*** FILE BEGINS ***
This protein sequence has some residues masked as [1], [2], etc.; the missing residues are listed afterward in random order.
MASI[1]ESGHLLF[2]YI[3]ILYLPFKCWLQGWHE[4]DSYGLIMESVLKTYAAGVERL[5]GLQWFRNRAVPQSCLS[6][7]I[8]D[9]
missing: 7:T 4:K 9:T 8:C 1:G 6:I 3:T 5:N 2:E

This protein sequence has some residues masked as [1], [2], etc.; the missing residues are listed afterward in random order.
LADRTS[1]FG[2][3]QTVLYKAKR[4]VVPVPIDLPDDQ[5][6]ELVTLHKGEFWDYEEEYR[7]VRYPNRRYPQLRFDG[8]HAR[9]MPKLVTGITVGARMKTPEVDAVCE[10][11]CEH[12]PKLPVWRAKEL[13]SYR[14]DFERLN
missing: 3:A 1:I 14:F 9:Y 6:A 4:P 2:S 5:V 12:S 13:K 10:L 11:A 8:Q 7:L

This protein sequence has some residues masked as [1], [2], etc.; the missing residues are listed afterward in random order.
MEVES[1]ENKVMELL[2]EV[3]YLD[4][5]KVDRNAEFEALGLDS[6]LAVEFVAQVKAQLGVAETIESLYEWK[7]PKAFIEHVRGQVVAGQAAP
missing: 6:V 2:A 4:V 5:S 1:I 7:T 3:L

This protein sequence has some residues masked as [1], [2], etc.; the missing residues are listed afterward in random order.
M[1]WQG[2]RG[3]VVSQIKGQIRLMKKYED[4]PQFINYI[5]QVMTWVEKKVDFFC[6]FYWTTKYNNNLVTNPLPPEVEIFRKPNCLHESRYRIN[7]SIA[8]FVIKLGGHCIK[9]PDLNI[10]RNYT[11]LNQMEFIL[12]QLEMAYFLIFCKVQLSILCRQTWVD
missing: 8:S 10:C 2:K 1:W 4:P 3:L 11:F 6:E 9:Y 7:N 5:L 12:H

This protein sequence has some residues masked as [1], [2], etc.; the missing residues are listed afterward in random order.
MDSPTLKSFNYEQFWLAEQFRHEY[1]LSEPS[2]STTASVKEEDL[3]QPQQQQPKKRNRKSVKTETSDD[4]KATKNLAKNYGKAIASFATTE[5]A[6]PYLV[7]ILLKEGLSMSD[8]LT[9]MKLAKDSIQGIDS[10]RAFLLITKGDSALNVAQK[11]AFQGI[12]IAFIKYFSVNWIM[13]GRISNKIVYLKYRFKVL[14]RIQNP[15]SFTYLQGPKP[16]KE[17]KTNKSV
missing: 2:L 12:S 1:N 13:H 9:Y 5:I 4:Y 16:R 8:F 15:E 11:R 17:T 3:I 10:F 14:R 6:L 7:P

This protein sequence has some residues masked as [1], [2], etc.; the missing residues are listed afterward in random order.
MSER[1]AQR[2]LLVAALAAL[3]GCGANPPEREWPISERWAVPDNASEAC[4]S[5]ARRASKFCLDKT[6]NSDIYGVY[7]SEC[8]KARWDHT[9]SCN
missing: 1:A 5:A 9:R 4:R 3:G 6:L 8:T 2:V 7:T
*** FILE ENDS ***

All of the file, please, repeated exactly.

This protein sequence has some residues masked as [1], [2], etc.; the missing residues are listed afterward in random order.
MASI[1]ESGHLLF[2]YI[3]ILYLPFKCWLQGWHE[4]DSYGLIMESVLKTYAAGVERL[5]GLQWFRNRAVPQSCLS[6][7]I[8]D[9]
missing: 7:T 4:K 9:T 8:C 1:G 6:I 3:T 5:N 2:E

This protein sequence has some residues masked as [1], [2], etc.; the missing residues are listed afterward in random order.
LADRTS[1]FG[2][3]QTVLYKAKR[4]VVPVPIDLPDDQ[5][6]ELVTLHKGEFWDYEEEYR[7]VRYPNRRYPQLRFDG[8]HAR[9]MPKLVTGITVGARMKTPEVDAVCE[10][11]CEH[12]PKLPVWRAKEL[13]SYR[14]DFERLN
missing: 3:A 1:I 14:F 9:Y 6:A 4:P 2:S 5:V 12:S 13:K 10:L 11:A 8:Q 7:L

This protein sequence has some residues masked as [1], [2], etc.; the missing residues are listed afterward in random order.
MEVES[1]ENKVMELL[2]EV[3]YLD[4][5]KVDRNAEFEALGLDS[6]LAVEFVAQVKAQLGVAETIESLYEWK[7]PKAFIEHVRGQVVAGQAAP
missing: 6:V 2:A 4:V 5:S 1:I 7:T 3:L

This protein sequence has some residues masked as [1], [2], etc.; the missing residues are listed afterward in random order.
M[1]WQG[2]RG[3]VVSQIKGQIRLMKKYED[4]PQFINYI[5]QVMTWVEKKVDFFC[6]FYWTTKYNNNLVTNPLPPEVEIFRKPNCLHESRYRIN[7]SIA[8]FVIKLGGHCIK[9]PDLNI[10]RNYT[11]LNQMEFIL[12]QLEMAYFLIFCKVQLSILCRQTWVD
missing: 8:S 10:C 2:K 1:W 4:P 3:L 11:F 6:E 9:Y 7:N 5:L 12:H

This protein sequence has some residues masked as [1], [2], etc.; the missing residues are listed afterward in random order.
MDSPTLKSFNYEQFWLAEQFRHEY[1]LSEPS[2]STTASVKEEDL[3]QPQQQQPKKRNRKSVKTETSDD[4]KATKNLAKNYGKAIASFATTE[5]A[6]PYLV[7]ILLKEGLSMSD[8]LT[9]MKLAKDSIQGIDS[10]RAFLLITKGDSALNVAQK[11]AFQGI[12]IAFIKYFSVNWIM[13]GRISNKIVYLKYRFKVL[14]RIQNP[15]SFTYLQGPKP[16]KE[17]KTNKSV
missing: 2:L 12:S 1:N 13:H 9:Y 5:I 4:Y 16:R 8:F 15:E 11:R 17:T 3:I 10:F 14:R 6:L 7:P

This protein sequence has some residues masked as [1], [2], etc.; the missing residues are listed afterward in random order.
MSER[1]AQR[2]LLVAALAAL[3]GCGANPPEREWPISERWAVPDNASEAC[4]S[5]ARRASKFCLDKT[6]NSDIYGVY[7]SEC[8]KARWDHT[9]SCN
missing: 1:A 5:A 9:R 4:R 3:G 6:L 8:T 2:V 7:T